# Polynomial with no roots of unity among its roots

I am reading a paper which states without proof that, for $$r \ge 2$$, the polynomial $$f(X) = X^r - X^{r-1}- X^{r-2} - \ldots - 1$$ has no roots (in $$\Bbb{C}$$) that are roots of unity. After playing around with elementary algebra and getting nowhere, I tried to apply the methods of this note by Keith Conrad on polynomials with roots on the unit circle , but with no success. I suspect there is something very simple that I am missing. Any clues about how to prove this will be very gratefully received.

• Have you seen this MO-post? It says "Proving this implies that $P(x)$ has $n$ roots in $\{z\in \mathbb{C}: |z|<1\}$". GH form MO gives a proof for your claim using Rouché's theorem. Commented Aug 18, 2021 at 12:46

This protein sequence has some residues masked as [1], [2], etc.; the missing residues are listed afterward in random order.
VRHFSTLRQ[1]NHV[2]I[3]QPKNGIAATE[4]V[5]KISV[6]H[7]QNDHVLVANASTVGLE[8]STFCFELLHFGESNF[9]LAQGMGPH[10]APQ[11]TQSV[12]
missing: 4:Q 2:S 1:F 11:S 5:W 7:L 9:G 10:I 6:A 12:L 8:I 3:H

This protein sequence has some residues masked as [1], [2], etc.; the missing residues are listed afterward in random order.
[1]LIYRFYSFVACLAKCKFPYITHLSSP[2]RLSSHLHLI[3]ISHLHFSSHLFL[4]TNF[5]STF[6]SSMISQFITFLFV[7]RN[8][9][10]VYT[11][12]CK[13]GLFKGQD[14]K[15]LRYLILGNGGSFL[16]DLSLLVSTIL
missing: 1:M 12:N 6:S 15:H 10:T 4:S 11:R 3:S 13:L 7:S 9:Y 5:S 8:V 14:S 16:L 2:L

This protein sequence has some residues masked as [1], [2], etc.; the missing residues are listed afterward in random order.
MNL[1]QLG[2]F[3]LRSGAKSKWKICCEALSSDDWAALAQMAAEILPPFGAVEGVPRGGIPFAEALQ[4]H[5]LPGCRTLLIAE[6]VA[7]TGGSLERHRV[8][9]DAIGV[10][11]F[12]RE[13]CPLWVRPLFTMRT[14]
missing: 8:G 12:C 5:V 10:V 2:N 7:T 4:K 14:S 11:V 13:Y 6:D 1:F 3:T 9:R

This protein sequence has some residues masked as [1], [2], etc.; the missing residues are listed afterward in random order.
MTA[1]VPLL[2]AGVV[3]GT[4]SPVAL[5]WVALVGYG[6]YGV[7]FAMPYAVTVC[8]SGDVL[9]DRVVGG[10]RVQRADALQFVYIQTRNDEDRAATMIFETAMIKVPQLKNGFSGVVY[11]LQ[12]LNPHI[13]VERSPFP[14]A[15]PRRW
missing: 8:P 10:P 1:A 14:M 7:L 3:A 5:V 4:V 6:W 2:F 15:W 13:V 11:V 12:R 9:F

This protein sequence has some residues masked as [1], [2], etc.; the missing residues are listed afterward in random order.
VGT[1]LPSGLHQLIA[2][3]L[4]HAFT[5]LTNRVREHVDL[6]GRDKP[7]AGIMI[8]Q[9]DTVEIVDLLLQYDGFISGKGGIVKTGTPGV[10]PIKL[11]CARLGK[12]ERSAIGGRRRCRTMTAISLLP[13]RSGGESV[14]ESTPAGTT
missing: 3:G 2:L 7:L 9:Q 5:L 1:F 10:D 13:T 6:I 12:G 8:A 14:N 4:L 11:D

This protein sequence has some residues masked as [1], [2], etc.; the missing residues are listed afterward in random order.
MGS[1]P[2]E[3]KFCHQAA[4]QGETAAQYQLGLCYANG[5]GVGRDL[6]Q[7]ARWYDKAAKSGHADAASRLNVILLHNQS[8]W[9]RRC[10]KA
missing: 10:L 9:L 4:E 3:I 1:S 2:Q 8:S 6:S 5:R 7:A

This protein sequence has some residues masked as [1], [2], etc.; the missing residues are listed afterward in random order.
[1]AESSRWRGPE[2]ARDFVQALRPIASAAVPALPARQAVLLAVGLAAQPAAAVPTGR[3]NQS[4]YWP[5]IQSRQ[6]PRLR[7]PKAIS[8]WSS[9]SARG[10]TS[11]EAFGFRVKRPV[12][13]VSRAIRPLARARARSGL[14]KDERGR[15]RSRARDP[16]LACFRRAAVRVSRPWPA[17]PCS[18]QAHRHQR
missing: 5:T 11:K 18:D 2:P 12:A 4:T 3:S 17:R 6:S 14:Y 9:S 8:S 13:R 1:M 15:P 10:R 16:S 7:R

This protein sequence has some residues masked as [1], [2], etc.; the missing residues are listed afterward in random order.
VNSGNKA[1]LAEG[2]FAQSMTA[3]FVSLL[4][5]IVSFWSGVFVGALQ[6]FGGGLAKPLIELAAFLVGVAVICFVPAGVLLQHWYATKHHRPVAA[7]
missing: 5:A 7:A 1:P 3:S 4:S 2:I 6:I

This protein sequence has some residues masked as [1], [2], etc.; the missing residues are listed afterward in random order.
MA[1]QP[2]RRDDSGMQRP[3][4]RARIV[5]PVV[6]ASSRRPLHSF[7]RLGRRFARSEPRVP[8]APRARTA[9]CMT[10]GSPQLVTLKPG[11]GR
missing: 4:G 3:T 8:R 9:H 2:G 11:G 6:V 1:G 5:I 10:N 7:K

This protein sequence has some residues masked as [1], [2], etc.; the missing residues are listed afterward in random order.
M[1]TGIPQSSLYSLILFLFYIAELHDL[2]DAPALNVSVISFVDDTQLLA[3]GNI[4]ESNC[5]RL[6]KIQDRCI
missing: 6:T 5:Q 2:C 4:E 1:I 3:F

• @DietrichBurde: thanks for the pointer: I did a lot of hunting for posts involving Rouché's theorem, but didn't find that one $\ddot{\frown}$. Commented Aug 18, 2021 at 15:28

Notice that $$g(x)=(x-1)f(x)=x^{r+1}-2x^{r}+1$$ and look at its zeroes on the unit circle (we know $$\alpha=1$$ is a root of $$g$$ but clearly not of $$f$$, we will show there is no other). So let $$g(\alpha)=0$$ and $$|\alpha|=1$$, then $$1=|\alpha^{r+1}-2\alpha^r|=|\alpha|^r|\alpha-2|=|\alpha-2|.$$ Only complex number that satisfies both $$|\alpha|=1$$ and $$|\alpha-2|=1$$ is $$\alpha=1$$ (can be seen either as an intersection of two circles in the complex plane, or solved fully algebraically if needed). So $$g(x)$$ has no other roots on the unit circle than the $$\alpha=1$$, and by the construction and the fact that $$f(1) \neq 0$$, $$f(x)$$ has no roots on the unit circle.